Alexandria Downs Camp Oven History

While there are a few furphies going around about the story of the Alexandria Downs camp oven, legend has it that someone in the late 1960s working at Alexandria Downs Station in the Northern Territory was asked to order six large camp ovens.

However, somewhere in the translation the dimensions got mixed up and a few months later a truck turned up with these massive 36-Inch Camp ovens on the back.

These ovens are believed to be made by the old Southern Cross Foundry in Toowoomba, the lid weighs a whooping 90 kilograms and the total weight of the camp oven is 175 kilograms.

The impressive Alexandria Downs Station covers approximately 3.98 million acres in the Northern Territory and is said to be the second-largest cattle station in Australia.

Alexandria Downs Station is owned by the Northern Australia Pastoral Company, the station is the Company‚Äôs largest and oldest property, the original partners had acquired the lease in 1877. 

As these ovens were so big they were not used much and at some point ended up leaving the station and are now in private collections and museums today.

Where are they now?

  • Outback at Isa Museum – good condition
  • Avon Downs Police Station – rusted away
  • Donohue’s Store Townsville – good condition
  • Ned Winter’s property Cecil Plains – cracked/welded & filled with concrete
  • private collection South East Qld – good condition
  • Private collection Townsville – perfect condition/almost ready to cook for 500
Other information I’ve heard about these ovens

Ron Wilson

Ron Wilson Published here that the Six 36 inch ovens were made by mistake when the order measurement was given to the foundry in perimeter inches instead of diameter inches. – Read Article

Richard Eussen

Richard Eussen recently posted on Facebook this version of the story with a photo he took in 1975 of Donna and Jenny Brummell in the 36inch Alexandria downs camp oven at the Frewena Road House.

Only six of these ‘yard-wide ovens are believed to have been made in a UK foundry. The story goes that the boss at Anthony’s Lagoon Station walked into the store and told the Pommie bookkeeper to order 6 camp ovens. ‘How big?’ ‘Oh so bloody big,’ answered the Boss, spreading his hands wide, frustrated at the keep’s ignorance. Months later the mail truck delivered the ovens ‘so big’ an exact yard wide, which the keep had assumed to be the correct size.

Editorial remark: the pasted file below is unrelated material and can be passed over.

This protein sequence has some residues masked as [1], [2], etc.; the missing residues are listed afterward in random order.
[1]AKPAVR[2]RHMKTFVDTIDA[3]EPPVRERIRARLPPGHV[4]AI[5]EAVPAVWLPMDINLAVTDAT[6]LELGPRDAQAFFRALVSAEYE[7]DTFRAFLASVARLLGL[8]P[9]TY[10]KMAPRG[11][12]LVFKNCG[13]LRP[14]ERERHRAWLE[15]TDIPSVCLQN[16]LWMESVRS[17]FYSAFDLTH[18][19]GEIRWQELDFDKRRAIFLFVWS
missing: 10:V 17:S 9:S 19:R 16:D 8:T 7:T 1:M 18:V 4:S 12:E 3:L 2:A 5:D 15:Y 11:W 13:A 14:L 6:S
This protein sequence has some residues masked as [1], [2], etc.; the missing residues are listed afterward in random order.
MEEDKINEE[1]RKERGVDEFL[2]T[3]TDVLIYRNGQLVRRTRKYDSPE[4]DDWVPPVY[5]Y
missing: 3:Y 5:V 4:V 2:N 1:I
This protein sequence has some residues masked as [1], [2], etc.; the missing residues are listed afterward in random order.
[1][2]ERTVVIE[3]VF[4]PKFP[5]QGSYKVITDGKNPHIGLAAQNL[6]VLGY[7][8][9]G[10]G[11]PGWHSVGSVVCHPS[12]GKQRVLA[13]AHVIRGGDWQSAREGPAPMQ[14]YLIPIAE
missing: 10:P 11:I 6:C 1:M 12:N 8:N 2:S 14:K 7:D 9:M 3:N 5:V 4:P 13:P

Alexandria downs camp oven at the Frewena Road House in 1975 | photo by Richard Eussen
Donna and Jenny Brummell in the 36inch Alexandria Downs Camp Oven at the Frewena Road House in 1975 | photo by Richard Eussen

Kerry Harrold

Kerry harry has an old friend who was working at Alexandria Downs at age of 14 when these ovens were ordered and arrived. He remembers the model of truck they arrived on and all as the freight truck was brand new also.

From memory, they cost 60pounds each which was a months wage for a good Ringa. According to the friend, the bases arrived first and the lids a few weeks after. He was the cook’s pet. Remembers the cook only using them for one meal which took all day to fill up, cooked bread once then said these are ridiculous and the ovens all ended up going separate ways.

Ned Winter

Aussie camp oven legend, Ned Winter has one bolted to his front gate post filled with concrete, on the sign he has painted the details of the oven, and some information about how many times he’s used it, including using it with 70 other camp ovens in Rockhampton to cook for 2000 people in 1994.

This one was used nine times which took two good women to handle it, as good women are hard to find, it is now in its right place.

Ned Winter

Final Thought

No matter what the actual truth to this story is, It’s definitely created some epic size camp ovens that we will be talking about for centuries to come.

With my need to cook for thousands of hungry customers at events, I’ve created my own version of these ovens, which can be seen being used at the Australian Camp Oven Festival.

To purchase one of my Patch camp ovens, click here

Main information and some images provided by Bruce Batterham

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